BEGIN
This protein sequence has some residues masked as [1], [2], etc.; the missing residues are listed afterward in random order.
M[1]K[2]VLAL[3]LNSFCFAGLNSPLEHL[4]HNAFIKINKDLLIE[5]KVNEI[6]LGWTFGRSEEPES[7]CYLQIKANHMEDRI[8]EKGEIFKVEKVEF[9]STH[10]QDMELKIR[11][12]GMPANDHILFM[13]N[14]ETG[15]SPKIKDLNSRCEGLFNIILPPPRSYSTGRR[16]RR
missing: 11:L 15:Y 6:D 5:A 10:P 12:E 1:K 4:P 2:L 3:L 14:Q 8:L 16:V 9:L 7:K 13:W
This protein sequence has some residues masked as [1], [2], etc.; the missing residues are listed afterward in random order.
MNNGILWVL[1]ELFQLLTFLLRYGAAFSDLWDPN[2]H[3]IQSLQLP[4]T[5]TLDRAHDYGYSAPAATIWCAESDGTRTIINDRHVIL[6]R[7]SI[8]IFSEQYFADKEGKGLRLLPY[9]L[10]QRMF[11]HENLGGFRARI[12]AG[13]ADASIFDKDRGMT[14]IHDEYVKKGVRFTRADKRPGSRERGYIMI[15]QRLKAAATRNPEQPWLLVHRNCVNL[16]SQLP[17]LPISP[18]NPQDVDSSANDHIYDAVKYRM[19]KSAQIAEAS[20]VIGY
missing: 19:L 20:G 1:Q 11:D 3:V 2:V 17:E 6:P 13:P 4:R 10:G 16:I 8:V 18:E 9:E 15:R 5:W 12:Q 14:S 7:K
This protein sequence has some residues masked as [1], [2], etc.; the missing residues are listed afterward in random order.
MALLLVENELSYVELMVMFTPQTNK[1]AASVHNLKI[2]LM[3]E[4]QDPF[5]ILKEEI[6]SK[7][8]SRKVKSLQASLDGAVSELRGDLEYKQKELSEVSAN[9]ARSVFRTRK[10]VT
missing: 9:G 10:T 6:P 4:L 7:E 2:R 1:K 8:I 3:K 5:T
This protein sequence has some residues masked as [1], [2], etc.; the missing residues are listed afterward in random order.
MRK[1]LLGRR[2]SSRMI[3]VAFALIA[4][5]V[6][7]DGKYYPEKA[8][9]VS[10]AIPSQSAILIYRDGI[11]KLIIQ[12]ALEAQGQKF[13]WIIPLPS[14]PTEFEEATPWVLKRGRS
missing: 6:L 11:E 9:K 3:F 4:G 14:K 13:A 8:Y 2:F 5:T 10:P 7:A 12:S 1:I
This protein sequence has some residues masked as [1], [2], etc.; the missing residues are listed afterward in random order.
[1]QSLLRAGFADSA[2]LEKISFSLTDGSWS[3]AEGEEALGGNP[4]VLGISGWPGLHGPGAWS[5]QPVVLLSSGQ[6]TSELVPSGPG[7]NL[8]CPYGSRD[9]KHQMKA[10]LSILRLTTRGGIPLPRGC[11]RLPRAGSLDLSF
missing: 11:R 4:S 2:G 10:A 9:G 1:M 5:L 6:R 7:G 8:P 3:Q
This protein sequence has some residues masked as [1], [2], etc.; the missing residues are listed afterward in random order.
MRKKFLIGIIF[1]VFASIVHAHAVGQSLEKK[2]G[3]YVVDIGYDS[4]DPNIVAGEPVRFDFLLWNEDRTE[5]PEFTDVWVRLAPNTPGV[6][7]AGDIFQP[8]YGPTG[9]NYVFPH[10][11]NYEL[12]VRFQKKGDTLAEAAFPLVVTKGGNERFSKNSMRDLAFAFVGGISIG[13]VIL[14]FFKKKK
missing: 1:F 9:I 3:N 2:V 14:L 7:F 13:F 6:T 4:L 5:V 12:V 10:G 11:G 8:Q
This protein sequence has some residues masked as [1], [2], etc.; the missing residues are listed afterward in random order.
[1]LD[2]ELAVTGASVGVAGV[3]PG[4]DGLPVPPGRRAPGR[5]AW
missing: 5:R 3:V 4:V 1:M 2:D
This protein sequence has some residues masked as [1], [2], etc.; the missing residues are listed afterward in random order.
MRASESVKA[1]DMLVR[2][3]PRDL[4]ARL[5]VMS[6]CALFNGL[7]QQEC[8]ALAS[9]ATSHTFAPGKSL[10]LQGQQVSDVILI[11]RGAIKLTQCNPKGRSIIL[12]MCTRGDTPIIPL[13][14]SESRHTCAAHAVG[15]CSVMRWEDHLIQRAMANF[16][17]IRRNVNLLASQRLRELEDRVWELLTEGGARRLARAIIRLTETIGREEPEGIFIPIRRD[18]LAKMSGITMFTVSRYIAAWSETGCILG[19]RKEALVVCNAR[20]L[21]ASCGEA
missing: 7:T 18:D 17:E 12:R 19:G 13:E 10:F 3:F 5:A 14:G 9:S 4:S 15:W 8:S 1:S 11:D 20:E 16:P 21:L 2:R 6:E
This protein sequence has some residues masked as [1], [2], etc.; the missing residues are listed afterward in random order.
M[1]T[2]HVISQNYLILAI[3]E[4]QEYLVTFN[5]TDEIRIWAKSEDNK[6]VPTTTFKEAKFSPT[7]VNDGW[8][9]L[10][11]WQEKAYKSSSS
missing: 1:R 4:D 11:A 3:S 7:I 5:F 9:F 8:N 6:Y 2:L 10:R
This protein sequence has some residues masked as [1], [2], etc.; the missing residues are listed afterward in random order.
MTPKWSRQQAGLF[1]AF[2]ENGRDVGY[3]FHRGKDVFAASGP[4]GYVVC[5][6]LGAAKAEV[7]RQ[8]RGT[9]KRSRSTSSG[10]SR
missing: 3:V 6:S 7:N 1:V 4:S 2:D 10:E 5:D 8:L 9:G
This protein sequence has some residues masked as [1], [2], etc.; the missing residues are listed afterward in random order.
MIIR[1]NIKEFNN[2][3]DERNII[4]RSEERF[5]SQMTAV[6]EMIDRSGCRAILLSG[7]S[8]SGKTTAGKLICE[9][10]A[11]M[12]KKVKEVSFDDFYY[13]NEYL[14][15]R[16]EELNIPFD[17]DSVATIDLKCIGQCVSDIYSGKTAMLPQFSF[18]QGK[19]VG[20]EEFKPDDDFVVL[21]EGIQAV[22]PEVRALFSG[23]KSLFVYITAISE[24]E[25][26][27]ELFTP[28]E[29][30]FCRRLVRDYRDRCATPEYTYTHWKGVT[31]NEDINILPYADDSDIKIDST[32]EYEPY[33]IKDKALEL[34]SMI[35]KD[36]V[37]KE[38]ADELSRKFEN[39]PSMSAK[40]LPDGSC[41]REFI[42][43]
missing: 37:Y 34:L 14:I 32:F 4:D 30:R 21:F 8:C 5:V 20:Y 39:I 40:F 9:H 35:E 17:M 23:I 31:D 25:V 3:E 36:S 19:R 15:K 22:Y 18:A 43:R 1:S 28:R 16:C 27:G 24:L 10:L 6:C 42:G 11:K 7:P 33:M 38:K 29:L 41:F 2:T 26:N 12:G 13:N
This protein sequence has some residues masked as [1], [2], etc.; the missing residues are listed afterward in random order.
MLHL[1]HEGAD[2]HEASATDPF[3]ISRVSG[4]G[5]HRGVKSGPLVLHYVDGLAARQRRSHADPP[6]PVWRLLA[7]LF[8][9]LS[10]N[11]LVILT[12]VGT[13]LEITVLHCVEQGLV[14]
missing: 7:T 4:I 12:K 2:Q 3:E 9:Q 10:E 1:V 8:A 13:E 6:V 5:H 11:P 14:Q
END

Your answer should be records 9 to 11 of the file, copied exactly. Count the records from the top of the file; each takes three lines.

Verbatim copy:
This protein sequence has some residues masked as [1], [2], etc.; the missing residues are listed afterward in random order.
M[1]T[2]HVISQNYLILAI[3]E[4]QEYLVTFN[5]TDEIRIWAKSEDNK[6]VPTTTFKEAKFSPT[7]VNDGW[8][9]L[10][11]WQEKAYKSSSS
missing: 1:R 4:D 11:A 3:S 7:I 5:F 9:F 8:N 6:Y 2:L 10:R
This protein sequence has some residues masked as [1], [2], etc.; the missing residues are listed afterward in random order.
MTPKWSRQQAGLF[1]AF[2]ENGRDVGY[3]FHRGKDVFAASGP[4]GYVVC[5][6]LGAAKAEV[7]RQ[8]RGT[9]KRSRSTSSG[10]SR
missing: 3:V 6:S 7:N 1:V 4:S 2:D 10:E 5:D 8:L 9:G
This protein sequence has some residues masked as [1], [2], etc.; the missing residues are listed afterward in random order.
MIIR[1]NIKEFNN[2][3]DERNII[4]RSEERF[5]SQMTAV[6]EMIDRSGCRAILLSG[7]S[8]SGKTTAGKLICE[9][10]A[11]M[12]KKVKEVSFDDFYY[13]NEYL[14][15]R[16]EELNIPFD[17]DSVATIDLKCIGQCVSDIYSGKTAMLPQFSF[18]QGK[19]VG[20]EEFKPDDDFVVL[21]EGIQAV[22]PEVRALFSG[23]KSLFVYITAISE[24]E[25][26][27]ELFTP[28]E[29][30]FCRRLVRDYRDRCATPEYTYTHWKGVT[31]NEDINILPYADDSDIKIDST[32]EYEPY[33]IKDKALEL[34]SMI[35]KD[36]V[37]KE[38]ADELSRKFEN[39]PSMSAK[40]LPDGSC[41]REFI[42][43]
missing: 37:Y 34:L 14:I 32:F 4:D 30:R 21:F 8:C 5:V 20:Y 39:I 40:F 9:H 35:E 17:M 23:I 31:D 25:V 3:E 36:S 19:R 15:K 22:Y 18:A 43:R 1:S 28:R 16:C 27:G 24:L 10:L 6:C 42:G 11:K 7:P 33:M 38:K 29:L 41:F 2:T 26:N 12:G 13:N